Do the vendors have thoroughly documented Application Program Interfaces (APIs) to design your data mapping and programming? Does the vendor have a similar interface or module interfaced with other systems that can be modified for your use?
Ensure all your research gets documented and signed off by your staff and the vendors’ integration team.
For larger projects with dozens of interfaces, you may be able to justify licensing software tools that ease the initial programming and maintenance of interfaces.
Systems testing between a critical online provider (e.g. credit processor) and your OMS, you may have to schedule one or more tests and receive their certification or sign-off before putting them into production.
If you don’t have the internal skills to take on the necessary interface/integration, it’s a good way to use consultants or the vendor’s analysis on a contract basis. Remember, the “devil is in the details”. The more diligent your research, the more accurate the time, cost, and schedule estimates.
OMS Development Challenges
It makes sense to immediately present the nuances of using the order processing system in general. This will avoid unpleasant incidents during the operation of the system.
Adaptation of the system to the company's processes
The system should adapt to the sales process, not sales to the system.
It is the process of selling and processing an order that can be a competitive advantage for a company. It would be wrong to break your process for the sake of some system.
If the system is inflexible and difficult to change, then any innovation in the order processing process will be stifled. The system should allow quick adaptation to changing business realities.
What changes could these be?
- introduction of a new stage in the order life cycle;
- introducing a new role into the system;
- adding new information to the order;
- providing the client with additional opportunities in his account;
- integration with client software systems, etc.
Work on different devices of the order accounting system
It is essential to access information in the system quickly. From the phone, in the country, in the car, maybe in a stuck elevator.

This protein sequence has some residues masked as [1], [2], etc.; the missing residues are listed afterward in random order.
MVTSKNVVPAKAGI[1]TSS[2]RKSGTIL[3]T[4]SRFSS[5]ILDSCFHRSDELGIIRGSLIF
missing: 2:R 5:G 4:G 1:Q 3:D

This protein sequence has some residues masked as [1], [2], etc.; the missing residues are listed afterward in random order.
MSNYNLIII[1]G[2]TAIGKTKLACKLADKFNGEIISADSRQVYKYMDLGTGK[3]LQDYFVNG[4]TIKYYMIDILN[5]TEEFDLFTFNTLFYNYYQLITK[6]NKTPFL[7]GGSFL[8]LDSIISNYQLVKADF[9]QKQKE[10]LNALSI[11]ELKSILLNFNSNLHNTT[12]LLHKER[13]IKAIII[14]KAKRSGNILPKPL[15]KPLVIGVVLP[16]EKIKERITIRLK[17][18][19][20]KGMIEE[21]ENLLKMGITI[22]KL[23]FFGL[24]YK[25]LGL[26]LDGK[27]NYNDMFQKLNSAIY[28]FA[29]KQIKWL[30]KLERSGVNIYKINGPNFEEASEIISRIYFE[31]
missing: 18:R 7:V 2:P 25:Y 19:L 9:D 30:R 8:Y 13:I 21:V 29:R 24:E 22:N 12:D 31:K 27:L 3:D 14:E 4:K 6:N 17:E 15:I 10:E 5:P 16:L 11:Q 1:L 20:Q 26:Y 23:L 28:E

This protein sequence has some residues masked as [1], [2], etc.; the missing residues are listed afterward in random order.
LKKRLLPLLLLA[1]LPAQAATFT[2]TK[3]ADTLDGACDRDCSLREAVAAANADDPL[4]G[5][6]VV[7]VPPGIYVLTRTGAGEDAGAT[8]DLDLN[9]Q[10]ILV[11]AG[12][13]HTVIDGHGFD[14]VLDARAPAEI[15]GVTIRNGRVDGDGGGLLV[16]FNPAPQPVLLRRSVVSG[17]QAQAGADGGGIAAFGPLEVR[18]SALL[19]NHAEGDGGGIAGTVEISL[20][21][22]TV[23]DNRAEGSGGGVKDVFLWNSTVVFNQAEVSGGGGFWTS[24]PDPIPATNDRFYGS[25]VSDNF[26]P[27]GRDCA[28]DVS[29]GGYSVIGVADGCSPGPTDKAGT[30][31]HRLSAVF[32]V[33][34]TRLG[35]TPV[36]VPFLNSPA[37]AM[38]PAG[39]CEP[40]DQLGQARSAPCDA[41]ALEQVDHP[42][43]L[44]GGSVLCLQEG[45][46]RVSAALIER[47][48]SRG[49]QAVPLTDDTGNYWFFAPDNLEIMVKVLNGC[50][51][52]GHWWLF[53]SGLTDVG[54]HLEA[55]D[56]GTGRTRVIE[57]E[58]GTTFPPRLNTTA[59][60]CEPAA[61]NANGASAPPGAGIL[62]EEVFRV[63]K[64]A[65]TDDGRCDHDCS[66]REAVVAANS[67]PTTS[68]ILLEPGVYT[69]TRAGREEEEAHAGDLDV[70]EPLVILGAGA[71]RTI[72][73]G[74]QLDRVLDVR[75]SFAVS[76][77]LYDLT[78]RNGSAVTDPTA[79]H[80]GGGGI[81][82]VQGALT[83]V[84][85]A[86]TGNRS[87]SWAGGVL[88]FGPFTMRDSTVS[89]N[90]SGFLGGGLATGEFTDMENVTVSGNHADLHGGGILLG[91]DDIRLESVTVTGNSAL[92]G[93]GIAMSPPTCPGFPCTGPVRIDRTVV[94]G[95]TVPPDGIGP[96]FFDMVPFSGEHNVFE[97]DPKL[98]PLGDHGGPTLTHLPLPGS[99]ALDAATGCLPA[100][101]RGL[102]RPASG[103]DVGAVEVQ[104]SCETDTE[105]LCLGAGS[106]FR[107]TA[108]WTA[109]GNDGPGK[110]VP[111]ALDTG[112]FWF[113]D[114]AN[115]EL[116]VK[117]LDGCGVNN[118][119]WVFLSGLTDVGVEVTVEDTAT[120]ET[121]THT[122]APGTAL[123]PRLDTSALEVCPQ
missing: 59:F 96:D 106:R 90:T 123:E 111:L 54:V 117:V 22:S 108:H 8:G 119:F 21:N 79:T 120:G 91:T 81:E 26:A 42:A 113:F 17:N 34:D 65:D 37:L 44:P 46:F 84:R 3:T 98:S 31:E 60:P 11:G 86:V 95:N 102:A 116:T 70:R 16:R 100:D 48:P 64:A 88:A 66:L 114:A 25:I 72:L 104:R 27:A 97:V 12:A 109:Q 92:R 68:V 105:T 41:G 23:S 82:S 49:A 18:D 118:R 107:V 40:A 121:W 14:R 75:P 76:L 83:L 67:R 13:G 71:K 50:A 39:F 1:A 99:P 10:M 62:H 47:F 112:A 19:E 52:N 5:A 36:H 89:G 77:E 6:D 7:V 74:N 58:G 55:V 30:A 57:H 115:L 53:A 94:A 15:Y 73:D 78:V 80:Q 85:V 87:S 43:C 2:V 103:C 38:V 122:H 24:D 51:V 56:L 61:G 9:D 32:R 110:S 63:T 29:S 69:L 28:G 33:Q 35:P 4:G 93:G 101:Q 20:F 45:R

This will allow you to quickly manage certain processes and make adjustments.
If the system works through a browser over the Internet, then it is available almost everywhere and always. This gives you the ability to be physically located anywhere and maintain operational communication with the entire business system.
How flexible can you manage notifications? Where can they come? Is it possible to remove unnecessary notifications? All these are crucial questions because, with a huge flow of unnecessary notifications, you stop responding to them.
Notifications should be a trigger for some action and not turn into action in itself - "So, now I need to sort out a pile of notifications that no one needs." Creating the right notifications is an iterative process. As you use the system, you will come up with more and more subtle cases when you need notifications.
It is important to know at the beginning of the system creation that you will be able to create very flexible notifications that will be made for specific situations in the order processing process.
Access levels in the system
Each employee should have everything necessary for work, but nothing more.
Extra access increases business risk. If a person works only with order A, then he does not need to know anything about order B. The sales manager can know everything about sales, but you do not need to give him information about production details.
It should be possible to fine-tune access.
In the Falcon Space system, this is done through roles + at the level of prescribing access to an object for a specific user in SQL. This allows you to set access control for people working in the system very flexibly.
Operation speed and system performance